------------------------------------------------------------------- Court Overturns Drug Conviction / Marijuana Advocates Welcome Court Ruling (Two stories from the Australian Broadcasting Corporation say Judge Robert Ducker, citing medical reasons, has ordered that no conviction be recorded in the case of Lynette Whalen, a Byron Bay woman with lymphatic cancer. Four months ago she was convicted and fined $1,000 for growing seven cannabis plants. Patient advocates say it's not unprecedented.) Date: Thu, 27 May 1999 16:01:21 -0700 From: email@example.com (MAPNews) To: firstname.lastname@example.org Subject: MN: Australia: MMJ: Transcript: Court Overturns Drug Conviction Sender: email@example.com Reply-To: firstname.lastname@example.org Organization: Media Awareness Project http://www.mapinc.org/lists/ Newshawk: Skull, Temple of Pubdate: Thu, 27 May 1999 Source: Australian Broadcasting Corporation (Australia) Copyright: 1999 Australian Broadcasting Corporation Contact: email@example.com Website: http://www.abc.net.au/ Authors: Paul Kielly and Helen Merkell Report: 7:54am AEST COURT OVERTURNS DRUG CONVICTION PAUL KIELLY: A Byron Bay woman's had a four month old Cannabis conviction overturned in the Lismore district court on medical grounds. 40 year old Lynette Whalen says she uses the drug to treat painful symptoms of her lymphatic cancer, which she was diagnosed with four years ago. Four months ago Byron Bay Magistrate Pat Caldwell ordered her to pay a thousand dollar fine over seven plants Police found at ther home. Judge Robert Ducker upheld an appeal this week in Lismore, finding the offence proven but that no conviction would be recorded. Ms. Whalen says the state Government should follow the lead of other states in decriminalising or allowing users to grow limited amounts of Cannabis. She says other drugs she's taken since the earlier conviction have done her more harm than good. LYNETTE WHALEN: Strong anti-anxiety tablets which I've never taken in my life before and it's been hard. Tablet form that you don't know what you're taking, that's my opinion anyway. I've tried all sorts of medications and it seems to be the one that works for me. *** Report: 1:40pm AEST MARIJUANA ADVOCATES WELCOME COURT RULING PAUL KIELLY: Advocates of medical marijuana have welcomed the quashing of a conviction for cannabis against a Byron Bay woman, but say the case has not set a precedent. The Lismore District Court ruled that no conviction be recorded against Lynette Whalen, who says she uses the drug to alleviate pain from cancer. The Byron Bay court had fined her $1,000 over seven plants. Her solicitor, Steve Bolt, says the decision shows how courts should be treating the issue for those who have a medicinal use for cannabis. Nimbin doctor David Helliwell says it is a case where everyone appears to have done the right thing, having discussed the issue with her doctor. Dr Helliwell says while the validity of medical marijuana still hinges on individual judges, the ruling means doctors can speak more openly. DR DAVID HELLIWELL: We can now actually explain to patients pharmacologically why cannabis is helpful," he said. Five years ago I couldn't. The data's coming in clearly that cannabis is a drug, we knew that. Cannabis acts on brain receptors and has a role in the management of some medications.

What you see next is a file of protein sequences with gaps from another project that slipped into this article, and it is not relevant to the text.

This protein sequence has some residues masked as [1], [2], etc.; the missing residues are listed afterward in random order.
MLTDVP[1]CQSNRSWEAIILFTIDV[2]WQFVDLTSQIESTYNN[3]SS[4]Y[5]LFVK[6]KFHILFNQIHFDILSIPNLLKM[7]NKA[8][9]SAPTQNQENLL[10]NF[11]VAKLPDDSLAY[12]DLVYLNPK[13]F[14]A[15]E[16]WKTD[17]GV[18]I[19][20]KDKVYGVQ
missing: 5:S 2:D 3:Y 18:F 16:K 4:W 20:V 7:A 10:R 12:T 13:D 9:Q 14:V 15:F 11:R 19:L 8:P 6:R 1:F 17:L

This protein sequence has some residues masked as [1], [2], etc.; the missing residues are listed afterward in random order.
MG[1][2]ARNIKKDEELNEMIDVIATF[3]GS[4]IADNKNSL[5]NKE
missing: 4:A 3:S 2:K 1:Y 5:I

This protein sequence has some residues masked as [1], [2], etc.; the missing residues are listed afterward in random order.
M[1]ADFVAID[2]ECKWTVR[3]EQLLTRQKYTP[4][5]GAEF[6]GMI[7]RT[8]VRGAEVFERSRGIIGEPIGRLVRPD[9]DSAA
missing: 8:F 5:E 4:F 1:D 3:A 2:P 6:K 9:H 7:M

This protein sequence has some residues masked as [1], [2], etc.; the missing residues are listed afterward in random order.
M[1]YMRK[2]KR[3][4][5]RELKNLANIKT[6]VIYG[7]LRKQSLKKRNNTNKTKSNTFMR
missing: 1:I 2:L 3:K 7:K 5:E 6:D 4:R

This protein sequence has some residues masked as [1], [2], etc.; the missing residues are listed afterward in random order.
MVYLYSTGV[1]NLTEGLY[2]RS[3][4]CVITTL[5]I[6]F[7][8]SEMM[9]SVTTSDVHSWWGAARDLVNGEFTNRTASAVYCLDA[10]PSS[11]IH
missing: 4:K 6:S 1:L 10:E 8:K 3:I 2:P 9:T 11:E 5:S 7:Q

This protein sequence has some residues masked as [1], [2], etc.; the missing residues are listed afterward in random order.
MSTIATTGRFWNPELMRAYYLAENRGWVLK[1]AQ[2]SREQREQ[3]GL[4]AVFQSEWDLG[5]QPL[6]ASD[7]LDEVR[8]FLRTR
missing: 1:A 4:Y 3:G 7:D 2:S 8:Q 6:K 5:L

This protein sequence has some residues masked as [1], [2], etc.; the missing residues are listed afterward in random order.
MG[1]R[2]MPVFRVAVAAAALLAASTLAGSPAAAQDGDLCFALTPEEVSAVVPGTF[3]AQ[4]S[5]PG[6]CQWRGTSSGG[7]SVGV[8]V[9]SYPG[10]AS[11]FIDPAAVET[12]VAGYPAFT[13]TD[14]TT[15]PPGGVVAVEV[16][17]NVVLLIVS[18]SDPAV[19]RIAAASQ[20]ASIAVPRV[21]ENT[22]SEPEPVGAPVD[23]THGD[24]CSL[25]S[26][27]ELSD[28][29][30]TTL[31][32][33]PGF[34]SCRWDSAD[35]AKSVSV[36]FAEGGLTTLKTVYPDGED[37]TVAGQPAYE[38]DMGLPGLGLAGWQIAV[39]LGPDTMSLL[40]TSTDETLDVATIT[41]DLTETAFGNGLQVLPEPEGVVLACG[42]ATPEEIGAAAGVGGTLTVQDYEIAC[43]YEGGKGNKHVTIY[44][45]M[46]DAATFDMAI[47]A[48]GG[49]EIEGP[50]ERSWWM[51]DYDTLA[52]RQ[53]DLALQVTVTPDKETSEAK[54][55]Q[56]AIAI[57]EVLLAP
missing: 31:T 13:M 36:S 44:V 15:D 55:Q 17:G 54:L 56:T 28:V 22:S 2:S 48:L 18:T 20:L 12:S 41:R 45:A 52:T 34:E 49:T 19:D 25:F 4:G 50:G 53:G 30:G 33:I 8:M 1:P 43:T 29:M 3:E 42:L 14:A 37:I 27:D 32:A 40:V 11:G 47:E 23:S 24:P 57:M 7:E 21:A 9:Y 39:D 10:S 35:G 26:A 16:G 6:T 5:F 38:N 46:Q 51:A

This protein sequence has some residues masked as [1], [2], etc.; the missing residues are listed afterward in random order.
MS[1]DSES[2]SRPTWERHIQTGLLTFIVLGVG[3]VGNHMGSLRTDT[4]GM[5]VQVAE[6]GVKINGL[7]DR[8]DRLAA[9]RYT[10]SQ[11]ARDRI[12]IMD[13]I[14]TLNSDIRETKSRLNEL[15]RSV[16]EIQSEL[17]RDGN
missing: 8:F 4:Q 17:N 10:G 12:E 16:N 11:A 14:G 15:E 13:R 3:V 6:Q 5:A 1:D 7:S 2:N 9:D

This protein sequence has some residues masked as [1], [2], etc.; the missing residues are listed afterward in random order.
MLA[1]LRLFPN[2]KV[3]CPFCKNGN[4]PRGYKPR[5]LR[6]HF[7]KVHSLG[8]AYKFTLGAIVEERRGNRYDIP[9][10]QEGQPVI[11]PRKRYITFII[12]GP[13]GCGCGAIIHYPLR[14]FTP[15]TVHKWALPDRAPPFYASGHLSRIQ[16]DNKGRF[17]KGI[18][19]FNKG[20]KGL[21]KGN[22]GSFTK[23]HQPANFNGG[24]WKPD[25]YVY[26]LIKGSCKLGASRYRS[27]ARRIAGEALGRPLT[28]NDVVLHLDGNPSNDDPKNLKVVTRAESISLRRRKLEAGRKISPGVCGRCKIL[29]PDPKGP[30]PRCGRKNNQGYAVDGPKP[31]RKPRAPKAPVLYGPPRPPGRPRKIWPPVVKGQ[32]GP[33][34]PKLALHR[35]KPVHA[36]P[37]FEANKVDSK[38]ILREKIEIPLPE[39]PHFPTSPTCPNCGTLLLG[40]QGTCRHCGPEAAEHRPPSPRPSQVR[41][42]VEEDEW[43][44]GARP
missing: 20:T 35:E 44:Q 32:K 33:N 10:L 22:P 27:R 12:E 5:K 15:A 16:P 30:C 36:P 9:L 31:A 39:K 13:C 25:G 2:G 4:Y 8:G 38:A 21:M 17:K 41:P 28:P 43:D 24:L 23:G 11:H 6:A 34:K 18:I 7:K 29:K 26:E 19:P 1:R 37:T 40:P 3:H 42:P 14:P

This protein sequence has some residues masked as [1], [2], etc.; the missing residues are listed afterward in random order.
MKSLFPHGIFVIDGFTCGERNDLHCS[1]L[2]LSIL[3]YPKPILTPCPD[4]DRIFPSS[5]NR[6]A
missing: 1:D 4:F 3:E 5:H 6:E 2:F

------------------------------------------------------------------- Speaking Of Which (The Daily Yomiuri, in Tokyo, prints a feature article on entrepreneur Koichi Maeda, Japan's most dedicated hemp advocate. "I first became interested in a certain part of the hemp plant about 30 years ago," says Maeda, who is coming up on 50. "But over the past six or seven years, I have become interested in the entire plant." He is the author of "Marijuana Seishun Ryoko," or "A Young Man's Marijuana Travels," a book that has sold 75,000 copies. In it, he draws from his travels in 50 countries to describe various adventures and experiences. Maeda opened Tokyo's first hemp restaurant - Asa Café - in 1998. "I opened on Aug. 15 to commemorate Japan's defeat," he said. "Hemp was legal in Japan until the end of World War II, when it was banned by the Occupation Forces. It was a part of our culture, it was used in Shinto rituals. Even today, the Emperor wears hemp clothing on some occasions. For the last 50 years we have been alienated from our hemp culture, we are still ruled by the American occupation.") Date: Thu, 27 May 1999 23:50:51 -0700 From: firstname.lastname@example.org (MAPNews) To: email@example.com Subject: MN: Japan: Speaking Of Which Sender: firstname.lastname@example.org Organization: Media Awareness Project http://www.mapinc.org/lists/ Newshawk: Frank S. World Pubdate: Thurs, 27 May 1999 Source: Daily Yomiuri Contact: email@example.com Website: http://www.yomiuri.co.jp/main/main-e.htm Copyright: 1999 The Yomiuri Shimbun Author: Darron Hargreaves, Daily Yomiuri Staff Writer SPEAKING OF WHICH Entrepreneur Koichi Maeda is Japan's most vociferous and dedicated hemp advocate, for several reasons. There is the obvious one, which he makes no bones about. He is the author of "Marijuana Seishun Ryoko" (A Young Man's Marijuana Travels), a book that has sold 75,000 copies in Japan. In it, he draws from his travels in 50 countries to describe various adventures and experiences. "I first became interested in a certain part of the hemp plant about 30 years ago," says Maeda, who is coming up on 50. "But over the past six or seven years, I have become interested in the entire plant." Maeda is convinced that hemp is one of the most valuable, versatile plants in the world and he is continually amazed that its cultivation has been outlawed in Japan and many other parts of the world. He will point out that hemp is used to make clothing, rope, paper, building materials, cosmetics and medicine. He is not alone. Hemp activists around the world are clamoring for the legalization of "industrial" hemp. Its benefits are numerous and varied. According to an information package produced by the Environment Centre of Western Australia, hemp has enormous economic and environmental benefits. In summary, it claims that hemp has a very high yield, needs very little herbicide or pesticide, reduces pollution, reverses the greenhouse effect and stops deforestation. Hemp would create jobs and reduce Australia's trade deficit. It would no doubt work similar wonders in Japan. Plus, it makes pretty good eating, believe it or not. On Aug. 15, 1998, Maeda opened Tokyo's first hemp restaurant--Asa Cafe--in Shimokitazawa. It's a cozy little place that features hemp placemats, a hemp particle board wall, hemp flower designs and a menu comprising things you would never imagine could be made from hemp. Pizza, pasta, burgers, 100 percent hemp spring rolls, tofu, marmalade, hemp oil for the salads and even hemp milk to wash it down. The hempburger, served with vegetables and a bowl of hemp soup is surprisingly tasty and almost too nutritious for your own good. The milk, on ice, is delicious. It's hemp heaven, but for one niggling technical point necessitated by law. The THC content--the active ingredient in marijuana--of the menu items is practically nil. But that was hardly the point when Maeda opened Asa Cafe, 53 years to the day after Japan surrendered to the Allies to end World War II. He opened the restaurant to demonstrate the versatility of hemp and protest what he feels is the government's weak-kneed approach to hemp legislation. "I opened on Aug. 15 to commemorate Japan's defeat," he said. "Hemp was legal in Japan until the end of World War II, when it was banned by the Occupation Forces. It was a part of our culture, it was used in Shinto rituals. Even today, the Emperor wears hemp clothing on some occasions. For the last 50 years we have been alienated from our hemp culture, we are still ruled by the American occupation." According to Maeda, the only place where hemp plants can be legally grown in Japan is in Tokushima Prefecture, on a group of islands near Osaka, where it is allowed only if a special permit is obtained. "The government seems to think hemp is the most dangerous plant in the world, but the Health ministry has never investigated it," he said. "Never. So why prohibit it? It is very stupid, yet they put heavy fines on the people who grow or use it. It is ridiculous." Maeda, who also runs a similar restaurant in Osaka, admits he doesn't make money on Asa Cafe. "I never planned on making a profit," he says. "I just want to lose as little as possible." A few blocks from the cafe he operates a hemp clothing and "paraphernalia" shop called Taimado. "Now, this place makes a profit," he said with a quick grin as he stood among the handbags and T-shirts and various smoking implements and accessories. Of great interest to Maeda is the possibility that the U.S. federal government may legalize the use of marijuana for medicinal purposes in December. Some states have already approved it, but a federal ruling, he feels, may prompt some action in Japan. "We always follow the lead of the United States," he said. "I believe that eventually (legalization) will happen here, but it will be a very slow process. Maybe 100 years." In the meantime, there are hempburgers to be had. Funny thing though, once you've munched down a few hemp dishes, you get this overpowering urge to light up a smoke....